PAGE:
Can't Buy Me Love, Loans and relationships

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By Jackie Pearson
11 February 2009

What to do when the bills, credit cards, personal loans get in the way of your relationship – a Valentine’s Day guide to financial and relationship bliss.

You love the same music and movies, share the same tastes in furniture, art and food. You even discuss politics and religion peacefully. But what about your attitudes to money? If you’re embarking on a new romance this Valentine’s Day or rekindling an old one, sorting out exactly where you stand on matters financial can be an excellent way to ensure your relationship is long lasting.

Image by PoYang


Relationships Australia’s most recent Relationships Indicators survey (2008) found that the number of people saying financial pressures were a major stress in their relationship had doubled in two years. The survey found 40% of the 1200 adults listed money troubles as a major source of pressure on their relationship.


Relationship and credit counsellors say the best way to ensure money hassles don’t sour your romance is to set some ground rules at the beginning. Decide how you are going to manage your finances. Will you maintain separate financial lives or combine your assets, investments, savings incomes and debts?

This is a very personal decision that doesn’t need to be rushed. One way to find out whether you are financially compatible before you completely combine assets and liabilities, incomes and expenditure, is to work towards a joint goal – perhaps opening a bank account to save for a holiday. Monitor how well you discuss and manage the project together before you get in too deep.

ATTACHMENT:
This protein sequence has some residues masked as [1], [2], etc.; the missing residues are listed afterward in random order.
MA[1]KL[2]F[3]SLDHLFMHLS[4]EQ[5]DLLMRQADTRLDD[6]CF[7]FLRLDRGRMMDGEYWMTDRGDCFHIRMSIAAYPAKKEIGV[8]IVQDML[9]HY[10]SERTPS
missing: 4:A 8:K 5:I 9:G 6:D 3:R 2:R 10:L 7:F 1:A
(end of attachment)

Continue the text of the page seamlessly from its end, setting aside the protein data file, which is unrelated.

Combining your finances has many advantages. Condensing two households into one can automatically cut your expenses and give you more disposable income, making it easier to save. But it also has a downside.

For example, if you apply for credit together, and one of you has a poor credit history, your application may be rejected.  This declined application will then be recorded on both of your credit files and can make it difficult to successfully apply for loans in the future.


Be clear about what you consider to be your own role and responsibilities and about what you expect of your partner. Decide together who will pay bills, manage the day-to-day expenses and keep on top of saving and budgeting.

Taking the step from romance into a financial partnership not only means joint ownership of assets but joint responsibility for liabilities. If you place both names on a lease, telephone or electricity account, you are both equally liable for payments.

Likewise with credit cards, personal loans and mortgages . If you enter a loan as a co-borrower and your partner doesn’t live up to their side of the bargain you can be left to pay the whole debt.


Current record low interest rates and government incentives make it an excellent time for couples who are on the same financial wavelength to get out of debt and get ahead financially. One strategy is to consolidate all your existing debts into one personal loan.

You will both need proof of earnings and to be able to demonstrate your ability to repay within your means. Both credit histories will be checked before a loan is approved. Both applicants will need to have steady work histories and it will help if you haven’t moved houses too many times.


Financial and relationship counsellors say it is important to recognise the warning signs that money is becoming a problem in your relationship. They include:

  • Your partner spending money without telling you,
  • Inability of one partner to stick to a budget or
  • Pressure to enter a credit agreement that you disagree with

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